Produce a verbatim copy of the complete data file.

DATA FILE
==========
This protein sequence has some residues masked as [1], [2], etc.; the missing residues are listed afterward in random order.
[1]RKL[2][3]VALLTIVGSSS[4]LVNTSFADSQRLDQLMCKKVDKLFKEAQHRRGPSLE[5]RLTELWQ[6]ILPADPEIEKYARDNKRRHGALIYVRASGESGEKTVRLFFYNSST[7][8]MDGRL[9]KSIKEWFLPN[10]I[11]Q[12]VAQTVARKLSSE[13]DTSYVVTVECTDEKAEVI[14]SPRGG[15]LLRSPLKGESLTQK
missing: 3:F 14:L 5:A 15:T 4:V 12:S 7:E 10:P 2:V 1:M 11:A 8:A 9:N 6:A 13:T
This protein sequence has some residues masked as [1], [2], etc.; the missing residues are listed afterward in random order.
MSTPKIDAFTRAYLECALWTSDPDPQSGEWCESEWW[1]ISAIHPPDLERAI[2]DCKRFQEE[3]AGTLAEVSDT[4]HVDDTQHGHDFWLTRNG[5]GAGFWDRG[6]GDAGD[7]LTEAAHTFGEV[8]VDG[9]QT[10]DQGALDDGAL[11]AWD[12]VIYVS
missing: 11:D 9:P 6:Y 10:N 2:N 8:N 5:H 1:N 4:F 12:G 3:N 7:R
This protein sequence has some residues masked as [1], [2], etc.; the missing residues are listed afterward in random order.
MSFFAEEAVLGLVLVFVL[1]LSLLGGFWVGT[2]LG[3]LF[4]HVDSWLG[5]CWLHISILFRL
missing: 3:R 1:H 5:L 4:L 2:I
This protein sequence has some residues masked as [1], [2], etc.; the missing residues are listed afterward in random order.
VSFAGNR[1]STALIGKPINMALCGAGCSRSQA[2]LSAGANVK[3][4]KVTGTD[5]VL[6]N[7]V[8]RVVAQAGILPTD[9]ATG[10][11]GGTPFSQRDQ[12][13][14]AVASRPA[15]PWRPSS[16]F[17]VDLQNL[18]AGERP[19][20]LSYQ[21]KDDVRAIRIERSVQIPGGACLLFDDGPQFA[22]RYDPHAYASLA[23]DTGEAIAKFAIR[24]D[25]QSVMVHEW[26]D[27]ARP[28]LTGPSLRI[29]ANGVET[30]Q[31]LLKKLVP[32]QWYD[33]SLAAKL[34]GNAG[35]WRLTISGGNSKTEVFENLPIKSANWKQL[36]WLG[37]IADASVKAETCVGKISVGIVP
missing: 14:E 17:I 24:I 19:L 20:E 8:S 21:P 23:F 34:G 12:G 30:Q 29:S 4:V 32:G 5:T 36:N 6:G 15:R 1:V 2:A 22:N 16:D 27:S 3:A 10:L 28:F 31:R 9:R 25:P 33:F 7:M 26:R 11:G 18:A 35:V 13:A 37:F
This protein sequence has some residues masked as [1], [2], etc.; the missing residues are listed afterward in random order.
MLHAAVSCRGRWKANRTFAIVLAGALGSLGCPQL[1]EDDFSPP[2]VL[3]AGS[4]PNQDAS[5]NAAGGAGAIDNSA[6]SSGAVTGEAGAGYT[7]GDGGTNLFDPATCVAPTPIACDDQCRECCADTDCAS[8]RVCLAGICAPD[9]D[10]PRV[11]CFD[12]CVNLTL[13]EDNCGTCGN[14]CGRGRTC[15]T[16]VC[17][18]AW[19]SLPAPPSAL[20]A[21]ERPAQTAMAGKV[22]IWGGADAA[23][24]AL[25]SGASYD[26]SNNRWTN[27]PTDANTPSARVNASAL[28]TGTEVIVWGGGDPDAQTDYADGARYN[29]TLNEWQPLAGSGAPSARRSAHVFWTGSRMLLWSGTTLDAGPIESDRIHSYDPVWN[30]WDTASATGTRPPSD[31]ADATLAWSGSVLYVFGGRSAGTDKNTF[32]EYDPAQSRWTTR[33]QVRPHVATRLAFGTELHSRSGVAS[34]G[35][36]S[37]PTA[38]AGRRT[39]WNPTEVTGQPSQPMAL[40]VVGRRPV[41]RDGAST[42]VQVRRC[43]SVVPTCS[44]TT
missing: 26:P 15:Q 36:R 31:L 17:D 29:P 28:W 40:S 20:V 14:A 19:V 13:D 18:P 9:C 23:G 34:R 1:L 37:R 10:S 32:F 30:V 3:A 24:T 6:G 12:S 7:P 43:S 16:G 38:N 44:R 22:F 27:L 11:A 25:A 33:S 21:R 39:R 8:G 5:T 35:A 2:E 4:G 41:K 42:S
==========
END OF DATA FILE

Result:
This protein sequence has some residues masked as [1], [2], etc.; the missing residues are listed afterward in random order.
[1]RKL[2][3]VALLTIVGSSS[4]LVNTSFADSQRLDQLMCKKVDKLFKEAQHRRGPSLE[5]RLTELWQ[6]ILPADPEIEKYARDNKRRHGALIYVRASGESGEKTVRLFFYNSST[7][8]MDGRL[9]KSIKEWFLPN[10]I[11]Q[12]VAQTVARKLSSE[13]DTSYVVTVECTDEKAEVI[14]SPRGG[15]LLRSPLKGESLTQK
missing: 3:F 14:L 5:A 15:T 4:V 12:S 7:E 10:P 2:V 1:M 11:A 8:A 9:N 6:A 13:T
This protein sequence has some residues masked as [1], [2], etc.; the missing residues are listed afterward in random order.
MSTPKIDAFTRAYLECALWTSDPDPQSGEWCESEWW[1]ISAIHPPDLERAI[2]DCKRFQEE[3]AGTLAEVSDT[4]HVDDTQHGHDFWLTRNG[5]GAGFWDRG[6]GDAGD[7]LTEAAHTFGEV[8]VDG[9]QT[10]DQGALDDGAL[11]AWD[12]VIYVS
missing: 11:D 9:P 6:Y 10:N 2:N 8:N 5:H 1:N 4:F 12:G 3:N 7:R
This protein sequence has some residues masked as [1], [2], etc.; the missing residues are listed afterward in random order.
MSFFAEEAVLGLVLVFVL[1]LSLLGGFWVGT[2]LG[3]LF[4]HVDSWLG[5]CWLHISILFRL
missing: 3:R 1:H 5:L 4:L 2:I
This protein sequence has some residues masked as [1], [2], etc.; the missing residues are listed afterward in random order.
VSFAGNR[1]STALIGKPINMALCGAGCSRSQA[2]LSAGANVK[3][4]KVTGTD[5]VL[6]N[7]V[8]RVVAQAGILPTD[9]ATG[10][11]GGTPFSQRDQ[12][13][14]AVASRPA[15]PWRPSS[16]F[17]VDLQNL[18]AGERP[19][20]LSYQ[21]KDDVRAIRIERSVQIPGGACLLFDDGPQFA[22]RYDPHAYASLA[23]DTGEAIAKFAIR[24]D[25]QSVMVHEW[26]D[27]ARP[28]LTGPSLRI[29]ANGVET[30]Q[31]LLKKLVP[32]QWYD[33]SLAAKL[34]GNAG[35]WRLTISGGNSKTEVFENLPIKSANWKQL[36]WLG[37]IADASVKAETCVGKISVGIVP
missing: 14:E 17:I 24:I 19:L 20:E 8:S 21:P 23:F 34:G 12:G 30:Q 29:S 4:V 32:G 5:T 36:N 6:G 15:R 1:V 2:A 22:N 16:D 27:S 3:A 10:L 28:F 31:R 9:R 25:P 33:F 7:M 26:R 11:G 18:A 35:V 13:A 37:F
This protein sequence has some residues masked as [1], [2], etc.; the missing residues are listed afterward in random order.
MLHAAVSCRGRWKANRTFAIVLAGALGSLGCPQL[1]EDDFSPP[2]VL[3]AGS[4]PNQDAS[5]NAAGGAGAIDNSA[6]SSGAVTGEAGAGYT[7]GDGGTNLFDPATCVAPTPIACDDQCRECCADTDCAS[8]RVCLAGICAPD[9]D[10]PRV[11]CFD[12]CVNLTL[13]EDNCGTCGN[14]CGRGRTC[15]T[16]VC[17][18]AW[19]SLPAPPSAL[20]A[21]ERPAQTAMAGKV[22]IWGGADAA[23][24]AL[25]SGASYD[26]SNNRWTN[27]PTDANTPSARVNASAL[28]TGTEVIVWGGGDPDAQTDYADGARYN[29]TLNEWQPLAGSGAPSARRSAHVFWTGSRMLLWSGTTLDAGPIESDRIHSYDPVWN[30]WDTASATGTRPPSD[31]ADATLAWSGSVLYVFGGRSAGTDKNTF[32]EYDPAQSRWTTR[33]QVRPHVATRLAFGTELHSRSGVAS[34]G[35][36]S[37]PTA[38]AGRRT[39]WNPTEVTGQPSQPMAL[40]VVGRRPV[41]RDGAST[42]VQVRRC[43]SVVPTCS[44]TT
missing: 26:P 15:Q 36:R 31:L 17:D 29:P 28:W 40:S 20:V 14:A 19:V 13:D 18:P 9:C 23:G 34:R 1:L 37:R 10:S 32:F 30:V 3:A 24:T 6:G 12:S 7:P 43:S 16:G 38:N 44:R 22:F 27:L 11:A 25:A 33:S 21:R 39:R 8:G 5:T 35:A 2:E 4:G 41:K 42:S